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Lifespan brain development and cognitive function: From human milk to healthy foods


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Lisa M. Renzi-Hammond


Speaker: Lisa M. Renzi-Hammond, Ph.D.

The general truism “structure dictates function" is well understood when referring to how the structure of a molecule impacts its function in human tissues. Yet, a number of healthcare providers report a lack of knowledge of how a given nutrient or bioactive (with its own structure) can impact the function of body tissues in a way that is meaningful for human health. This lack of knowledge leads to a lack of confidence in making dietary recommendations for foods that can provide these molecules. In this presentation, three types of molecules (DHA, a fatty acid; lutein, a carotenoid; and RRR-alpha-tocopherol) will be examined for their impact on structure and, consequently, function of the human brain. The presentation will begin with dietary sources for these nutritional molecules, identify how the source of the molecule may impact its structure, and present data on how changing dietary recommendations for foods that contain these key molecules can improve brain health and cognitive function, across the lifespan.Normal Body text: description, etc.

Learning Outcomes

Following this presentation, participants should be able to:

  1. Differentiate between food sources of DHA and other key nutrients for brain development and synthetic sources, including formulas and commercial supplements.
  2. Describe the ways in which DHA and other nutrients commonly found in brain, human milk and nutritional foods work synergistically to improve cognitive function.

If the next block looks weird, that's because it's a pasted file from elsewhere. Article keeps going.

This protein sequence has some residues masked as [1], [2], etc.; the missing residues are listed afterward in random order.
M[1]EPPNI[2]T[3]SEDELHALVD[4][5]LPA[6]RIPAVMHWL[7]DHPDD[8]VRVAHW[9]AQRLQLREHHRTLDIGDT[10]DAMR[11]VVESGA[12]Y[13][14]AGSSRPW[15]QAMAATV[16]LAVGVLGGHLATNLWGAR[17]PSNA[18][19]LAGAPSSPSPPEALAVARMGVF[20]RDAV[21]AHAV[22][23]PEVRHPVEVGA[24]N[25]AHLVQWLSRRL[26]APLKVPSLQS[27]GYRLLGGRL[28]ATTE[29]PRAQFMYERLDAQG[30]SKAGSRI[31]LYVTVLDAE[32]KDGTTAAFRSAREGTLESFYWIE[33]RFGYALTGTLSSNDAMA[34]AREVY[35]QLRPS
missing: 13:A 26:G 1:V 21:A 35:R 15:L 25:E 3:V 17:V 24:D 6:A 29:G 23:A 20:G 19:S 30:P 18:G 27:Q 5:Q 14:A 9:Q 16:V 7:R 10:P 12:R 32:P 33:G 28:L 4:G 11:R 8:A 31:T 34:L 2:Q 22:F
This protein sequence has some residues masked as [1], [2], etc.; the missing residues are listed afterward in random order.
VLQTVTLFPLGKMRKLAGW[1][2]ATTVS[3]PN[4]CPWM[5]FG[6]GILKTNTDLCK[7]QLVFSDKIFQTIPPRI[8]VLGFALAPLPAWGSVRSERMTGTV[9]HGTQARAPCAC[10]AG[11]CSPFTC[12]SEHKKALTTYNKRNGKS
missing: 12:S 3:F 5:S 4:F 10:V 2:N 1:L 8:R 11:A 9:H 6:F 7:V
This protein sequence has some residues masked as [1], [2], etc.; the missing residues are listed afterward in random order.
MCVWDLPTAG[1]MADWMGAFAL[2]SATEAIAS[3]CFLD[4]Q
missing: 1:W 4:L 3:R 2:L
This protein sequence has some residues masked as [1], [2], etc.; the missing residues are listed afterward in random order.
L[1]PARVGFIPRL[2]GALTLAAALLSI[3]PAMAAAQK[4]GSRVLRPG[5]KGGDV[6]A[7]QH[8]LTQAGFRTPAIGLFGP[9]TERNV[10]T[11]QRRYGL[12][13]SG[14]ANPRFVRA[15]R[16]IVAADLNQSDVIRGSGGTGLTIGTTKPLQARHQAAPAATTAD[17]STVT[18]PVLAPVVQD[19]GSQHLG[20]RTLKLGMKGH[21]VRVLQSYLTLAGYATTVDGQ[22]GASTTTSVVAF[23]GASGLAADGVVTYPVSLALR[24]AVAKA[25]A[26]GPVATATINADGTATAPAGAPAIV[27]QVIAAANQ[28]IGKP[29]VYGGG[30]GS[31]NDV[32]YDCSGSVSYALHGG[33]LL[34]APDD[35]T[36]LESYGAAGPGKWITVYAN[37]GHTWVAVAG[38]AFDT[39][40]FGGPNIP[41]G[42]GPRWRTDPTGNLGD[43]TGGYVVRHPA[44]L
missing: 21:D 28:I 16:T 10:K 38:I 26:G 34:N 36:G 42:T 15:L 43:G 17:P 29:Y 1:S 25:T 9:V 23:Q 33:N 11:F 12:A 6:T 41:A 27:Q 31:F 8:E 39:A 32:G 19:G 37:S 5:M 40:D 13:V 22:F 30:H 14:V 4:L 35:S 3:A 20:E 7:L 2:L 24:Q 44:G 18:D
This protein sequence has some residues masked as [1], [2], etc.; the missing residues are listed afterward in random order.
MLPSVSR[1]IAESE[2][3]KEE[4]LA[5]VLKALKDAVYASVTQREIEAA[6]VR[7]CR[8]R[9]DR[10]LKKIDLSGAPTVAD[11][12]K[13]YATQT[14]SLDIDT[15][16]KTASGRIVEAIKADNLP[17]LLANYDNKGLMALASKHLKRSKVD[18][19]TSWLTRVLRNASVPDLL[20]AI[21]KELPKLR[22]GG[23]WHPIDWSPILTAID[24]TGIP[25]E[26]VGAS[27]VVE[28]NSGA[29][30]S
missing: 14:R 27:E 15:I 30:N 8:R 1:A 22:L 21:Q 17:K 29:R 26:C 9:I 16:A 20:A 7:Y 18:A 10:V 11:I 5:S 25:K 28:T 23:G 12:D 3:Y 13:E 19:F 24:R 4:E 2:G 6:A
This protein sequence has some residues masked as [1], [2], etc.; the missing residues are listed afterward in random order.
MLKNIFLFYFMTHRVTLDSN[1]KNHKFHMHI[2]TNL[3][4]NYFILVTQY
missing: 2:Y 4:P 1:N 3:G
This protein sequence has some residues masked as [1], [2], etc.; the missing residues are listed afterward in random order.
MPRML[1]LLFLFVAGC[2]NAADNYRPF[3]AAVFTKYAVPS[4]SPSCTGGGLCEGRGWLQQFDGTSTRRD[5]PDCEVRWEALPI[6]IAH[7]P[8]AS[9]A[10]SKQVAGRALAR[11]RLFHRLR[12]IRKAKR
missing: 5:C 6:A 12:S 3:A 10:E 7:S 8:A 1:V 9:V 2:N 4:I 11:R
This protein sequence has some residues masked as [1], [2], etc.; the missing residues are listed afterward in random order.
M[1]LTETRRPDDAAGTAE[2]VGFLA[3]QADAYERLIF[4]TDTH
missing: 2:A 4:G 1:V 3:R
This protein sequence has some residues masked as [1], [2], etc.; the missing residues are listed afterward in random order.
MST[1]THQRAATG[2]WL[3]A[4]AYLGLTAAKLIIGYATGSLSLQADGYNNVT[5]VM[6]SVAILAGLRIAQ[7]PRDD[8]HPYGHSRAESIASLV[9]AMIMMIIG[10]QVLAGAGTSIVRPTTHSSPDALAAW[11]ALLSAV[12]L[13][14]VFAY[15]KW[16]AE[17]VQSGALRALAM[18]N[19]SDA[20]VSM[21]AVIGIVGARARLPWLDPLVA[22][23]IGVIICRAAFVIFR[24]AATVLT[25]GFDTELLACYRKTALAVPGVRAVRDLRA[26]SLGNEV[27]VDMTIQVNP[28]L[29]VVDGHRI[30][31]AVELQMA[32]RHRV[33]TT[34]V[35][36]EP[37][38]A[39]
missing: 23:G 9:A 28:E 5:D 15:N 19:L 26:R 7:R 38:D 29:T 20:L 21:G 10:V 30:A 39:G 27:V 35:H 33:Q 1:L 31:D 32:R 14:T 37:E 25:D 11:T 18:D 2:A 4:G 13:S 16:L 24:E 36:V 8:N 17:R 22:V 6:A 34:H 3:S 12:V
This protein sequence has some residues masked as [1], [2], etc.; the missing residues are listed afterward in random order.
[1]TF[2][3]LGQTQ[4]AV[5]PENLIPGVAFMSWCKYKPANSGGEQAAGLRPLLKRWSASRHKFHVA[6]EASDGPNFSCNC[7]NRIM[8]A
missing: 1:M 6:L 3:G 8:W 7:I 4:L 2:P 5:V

3. Discuss the lifespan benefits of early life intake of human milk, followed by nutritious complimentary foods

About the Speaker

Dr. Lisa Renzi-Hammond earned her B.S., M.S. and doctorate degrees in from the Psychology Department at the University of Georgia. While at the University of Georgia, Dr. Renzi-Hammond specialized in visual neuroscience and neurological development and studied the ways in which implementing behavioral changes influences vision system function, as well as risk for acquired neurological diseases.

Dr. Renzi-Hammond completed her postdoctoral fellowship at the University of Texas at Austin and combined her neuroscience and perceptual science training with nutrition science by spanning three different disciplinary groups at Texas: the Center for Perceptual Systems, the Institute for Neuroscience, and the Nutrition Sciences Department. Dr. Renzi-Hammond also served as a visiting scientist at the Jean Mayer USDA Human Nutrition Center on Aging at Tufts University in Boston, MA, where she was a member of the Carotenoids in Health Laboratory.

Following her graduate and post-graduate training, Dr. Renzi-Hammond returned to the University of Georgia as faculty, where she founded the Human Biofactors Laboratory and published numerous peer-reviewed articles and book chapters on the topic of carotenoids and visual and neurological function. She has presented this research in a wide variety of national and international venues. She has also worked in industry settings as a clinical manager, where she set vision and strategy for the Adult Clinical Nutrition scientific platform at Abbott Laboratories. Dr. Renzi-Hammond is currently an Assistant Professor in the Department of Health Promotion and Behavior at the UGA College of Public Health, and an Adjunct Assistant Professor in the Behavioral and Brain Sciences Program in the UGA Department of Psychology.

** Original Source: "CNS Education Webinars" Wednesday, January 22, 2020

Length: 59:02

Type: File

Last Updated: January 22, 2020

Name Type
Renzi-Hammond_Lifespan brain development and cognitive function File
Lifespan brain development and cognitive function: From human milk to healthy foods Video
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